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Associated Institutes & Centers
|The Energy and Minerals Applied Research Center
(EMARC) was established to develop an integrated program of teaching and
faculty-directed graduate research in directions that are: 1) basic to an understanding of
the geology and occurrence of energy and mineral resources, and 2) may have application to
the interpretation of, search for, or development of such resources. EMARC is housed in
the Department building, is the most recent Department-affiliated entity to come into
being (1989), and currently has 12 affiliated teaching or research faculty from the
Department, CIRES, INSTAAR, and the Museum.
The primary mission of the Institute of Arctic and Alpine Research (INSTAAR), is is to facilitate interdisciplinary research leading to a predictive understanding of the biological, chemical, and physical interactions that regulate global change and the earth system in arctic, alpine, and other regions. INSTAAR, located on the East Campus, also operates the Mountain Research Station 25 miles (40 km) west of Boulder at 9,450 feet (2880 m) in the Front Range of the Colorado Rockies.
Research programs at the Cooperative Institute for Research in Environmental Sciences (CIRES) are aimed at understanding a variety of basic and applied problems associated with the physics and chemistry of the solid earth and its atmosphere, cryosphere and oceans. The Center for the Study of Earth from Space (CSES), a part of CIRES, focuses on the use of remote sensing techniques to understand the Earth and its biosphere. CIRES is located on the Main Campus, close to the Department building.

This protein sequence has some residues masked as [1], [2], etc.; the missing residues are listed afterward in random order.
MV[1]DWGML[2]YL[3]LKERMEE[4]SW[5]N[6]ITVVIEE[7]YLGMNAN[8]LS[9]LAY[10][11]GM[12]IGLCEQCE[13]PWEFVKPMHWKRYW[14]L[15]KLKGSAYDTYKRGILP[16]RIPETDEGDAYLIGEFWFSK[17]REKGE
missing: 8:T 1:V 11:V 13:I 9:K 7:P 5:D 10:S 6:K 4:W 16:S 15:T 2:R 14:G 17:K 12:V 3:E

Research scientists at the Laboratory for Atmospheric and Space Physics (LASP) conduct fundamental research in the atmospheric and planetary sciences, develop space instrumentation, and create computer information systems for space operations. LASP has two main locations: in the Duane Physics building on the Main Campus, and in the Space Technology Building in the CU Research Park.
The University of Colorado Museum houses collections and conducts research in a variety of fields, including anthropology, botany, entomology, geology, osteology, and zoology. The Museum also offers an interdisciplinary Masters program leading students to obtain theory and practice in Museum work. Research strengths of the Geology Section are focused on paleontology, especially Paleogene vertebrate and molluscan evolution in the Rocky Mountain region.
The Center for Geochronological Research (CGR) promotes fundamental research in the development and application of geochronological methods and geochemical tracers that will lead to an improved understanding of processes controlling environmental change, and the rates at which those processes act. CGR facilities are primarily located in the INSTAAR building on the East Campus.
UNAVCO, a non-profit, membership-governed consortium, is based in Boulder and supports and promotes Earth science by advancing high-precision techniques for the measurement and understanding of deformation. The primary tool supported by UNAVCO has been GPS. However, UNAVCO is moving toward including support for other techniques useful for studying deformation. Borehole strainmeters, Interferometric Synthetic Aperture Radar (InSAR), and Light Detection and Ranging (LIDAR) are expanding the spatial and temporal signals that can be investigated with geodetic techniques.
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